2. Emphysema

Emphysema is a type of COPD that can also cause a barrel chest. After physical activity, the two major signs and symptoms of emphysema are shortness of breath and chronic cough. Other symptoms may include:

  • Higher oxygen rate at rest
  • Breathing difficulty
  • Ability to do exercise becomes limited
  • Severe breathlessness
  • High levels of blood carbon dioxide

Although COPD and emphysema do not have any cure, individuals with these respiratory conditions can benefit from lifestyle changes and proper symptom management. These changes include:

  • Quitting smoking
  • Using supplemental oxygen or inhalers
  • Regular exercise
  • Medications
  • Healthy eating habits

3. Osteoarthritis

Osteoarthritis is a degenerative joint disorder that is characterized by the breakdown, inflammation, and cartilage loss in the joints. It is a type of arthritis that slowly develops and most frequently occurs in adults. The most frequently affected areas are the spine, hips, hands, and knees, which swell and become stiff.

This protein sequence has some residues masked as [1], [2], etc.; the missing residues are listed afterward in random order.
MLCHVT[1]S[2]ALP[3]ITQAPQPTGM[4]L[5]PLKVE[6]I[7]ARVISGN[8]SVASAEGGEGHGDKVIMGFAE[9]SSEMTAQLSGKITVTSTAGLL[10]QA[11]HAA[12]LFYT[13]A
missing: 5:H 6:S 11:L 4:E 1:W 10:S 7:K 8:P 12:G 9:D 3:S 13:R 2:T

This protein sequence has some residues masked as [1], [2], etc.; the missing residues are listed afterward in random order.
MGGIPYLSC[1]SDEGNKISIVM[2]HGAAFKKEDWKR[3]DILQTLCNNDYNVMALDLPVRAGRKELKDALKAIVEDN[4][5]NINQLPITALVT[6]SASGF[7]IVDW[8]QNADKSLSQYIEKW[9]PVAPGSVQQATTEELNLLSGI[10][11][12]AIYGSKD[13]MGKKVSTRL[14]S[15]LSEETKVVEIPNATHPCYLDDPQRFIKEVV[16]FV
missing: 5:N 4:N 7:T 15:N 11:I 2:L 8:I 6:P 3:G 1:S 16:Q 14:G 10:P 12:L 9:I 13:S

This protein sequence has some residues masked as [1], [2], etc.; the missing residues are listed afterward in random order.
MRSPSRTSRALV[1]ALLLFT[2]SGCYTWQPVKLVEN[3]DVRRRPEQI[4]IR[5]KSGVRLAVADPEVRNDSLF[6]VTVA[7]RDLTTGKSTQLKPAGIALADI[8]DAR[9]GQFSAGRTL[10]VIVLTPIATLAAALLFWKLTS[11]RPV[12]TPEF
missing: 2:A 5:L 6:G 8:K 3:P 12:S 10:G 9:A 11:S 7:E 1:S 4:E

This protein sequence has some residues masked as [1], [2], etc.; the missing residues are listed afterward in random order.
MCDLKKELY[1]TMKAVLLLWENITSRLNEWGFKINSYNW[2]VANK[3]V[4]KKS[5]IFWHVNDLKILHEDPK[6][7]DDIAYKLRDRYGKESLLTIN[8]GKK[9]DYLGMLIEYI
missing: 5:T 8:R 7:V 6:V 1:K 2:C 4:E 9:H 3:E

A barrel chest may develop when osteoarthritis affects the rib cage that meets the spine. The flexibility of the rib joint will be lost and it will become stiff. It will look as if in the out position the ribs are stuck.

The chest wall may become rigid due to osteoarthritis of the ribs and spine. Other signs and symptoms are joint swelling, severe joint pain after exercise, morning stiffness, and impaired movement.

4. Cystic Fibrosis

A barrel chest is another sign of cystic fibrosis in children. Cystic fibrosis is a genetic condition, which produces abnormally thick and sticky mucus that can clog the lungs and affect other organs in the body. 

In most cases, more than 75 percent of children with cystic fibrosis are diagnosed when they reach the age of 2. Frequent infection and lung damage may occur due to mucus in the lungs, which leads to the appearance of a barrel chest. Studies have shown a strong link between the development of a barrel chest and hyperinflated lungs in children with severe asthma cases. Moreover, a slow growth rate has been observed in children with a barrel chest.